As police in Lynchburg continue to investigate last weekend’s deadly shooting on Rivermont Avenue, dozens gathered near the location of the shooting for a discussion aimed at stopping the violence.
“You never know what life can throw at you and how fast and how quickly it can change,” said Angelena Garland, one of the speakers at the meeting.
Garland was one of the four people shot in the early morning hours of September 18. Garland, who was shot in her foot and leg, shared her story with those who gathered for the Stop the Violence discussion at the Jazz E. Ellington House of Blues and Multicultural Center.
“I want to sit here and talk to the youth, you know, the young ones and the ones that are my age,” Garland said. “It is not too late to change your mind if you’re in a position that you don’t want to be in.”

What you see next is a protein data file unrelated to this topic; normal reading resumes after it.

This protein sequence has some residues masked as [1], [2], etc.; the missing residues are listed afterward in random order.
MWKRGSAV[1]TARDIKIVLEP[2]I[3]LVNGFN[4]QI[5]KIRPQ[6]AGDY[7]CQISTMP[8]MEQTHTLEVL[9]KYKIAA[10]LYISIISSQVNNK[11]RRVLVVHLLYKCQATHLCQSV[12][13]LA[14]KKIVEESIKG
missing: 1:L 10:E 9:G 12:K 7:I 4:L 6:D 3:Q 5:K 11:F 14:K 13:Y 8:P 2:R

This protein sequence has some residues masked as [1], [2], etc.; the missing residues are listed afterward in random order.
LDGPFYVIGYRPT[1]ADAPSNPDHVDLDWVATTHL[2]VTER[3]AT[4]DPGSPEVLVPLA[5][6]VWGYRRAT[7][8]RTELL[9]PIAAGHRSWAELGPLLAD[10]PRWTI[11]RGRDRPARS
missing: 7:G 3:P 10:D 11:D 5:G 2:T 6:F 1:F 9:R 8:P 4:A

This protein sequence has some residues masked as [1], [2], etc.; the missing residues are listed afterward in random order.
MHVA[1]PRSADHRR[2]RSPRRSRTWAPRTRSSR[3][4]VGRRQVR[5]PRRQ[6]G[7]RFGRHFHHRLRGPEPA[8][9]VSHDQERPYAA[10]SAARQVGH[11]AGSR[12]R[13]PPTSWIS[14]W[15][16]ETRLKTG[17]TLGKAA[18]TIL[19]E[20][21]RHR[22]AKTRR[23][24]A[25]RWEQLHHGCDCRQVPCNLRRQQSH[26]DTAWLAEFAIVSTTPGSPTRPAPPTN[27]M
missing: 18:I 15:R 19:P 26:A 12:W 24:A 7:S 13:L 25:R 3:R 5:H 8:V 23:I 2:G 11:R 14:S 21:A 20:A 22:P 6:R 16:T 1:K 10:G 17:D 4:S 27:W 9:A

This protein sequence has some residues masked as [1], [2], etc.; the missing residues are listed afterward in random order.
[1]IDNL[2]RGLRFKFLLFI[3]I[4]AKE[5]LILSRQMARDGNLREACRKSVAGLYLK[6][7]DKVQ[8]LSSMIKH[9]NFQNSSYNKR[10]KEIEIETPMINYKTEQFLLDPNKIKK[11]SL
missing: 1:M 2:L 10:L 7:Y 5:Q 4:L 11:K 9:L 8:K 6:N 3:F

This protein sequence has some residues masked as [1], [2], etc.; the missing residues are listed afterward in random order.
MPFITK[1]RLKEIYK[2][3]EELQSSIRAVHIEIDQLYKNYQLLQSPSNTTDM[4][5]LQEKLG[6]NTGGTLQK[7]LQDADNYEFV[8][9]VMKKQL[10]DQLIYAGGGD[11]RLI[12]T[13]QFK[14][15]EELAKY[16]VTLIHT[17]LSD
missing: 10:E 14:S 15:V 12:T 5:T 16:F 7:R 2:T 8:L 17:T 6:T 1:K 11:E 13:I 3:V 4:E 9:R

Several speakers from the community, including from the Lynchburg Police, offered their ideas on ways to help make the community safer.
“This really sent shockwaves through the community because we had made so many strides in reinventing ourselves,” said Brian Richie, a community activist who addressed the group.
Richie said he wanted to remind people about services and activities available to help keep kids off the streets.
“You hear it all the time – they say [there’s] nothing for these kids to do, nothing positive…for them to do,” he said. “But there are.”
Organizers of the discussion said meetings like this one allow neighbors to voice their own needs and concerns as well.
“We can come up with all the programs that we want to come up with,” said Cynthia Merchant, CEO of the Jazz E. Ellington House of Blues and Multicultural Center. “But if it doesn’t facilitate what the actual people need, it’s a waste of time.”
The event also served as a benefit for the family of Shawn Johnson, Jr., who was killed in the shooting. The multicultural center plans on hosting another meeting like this one in the near future, Merchant said.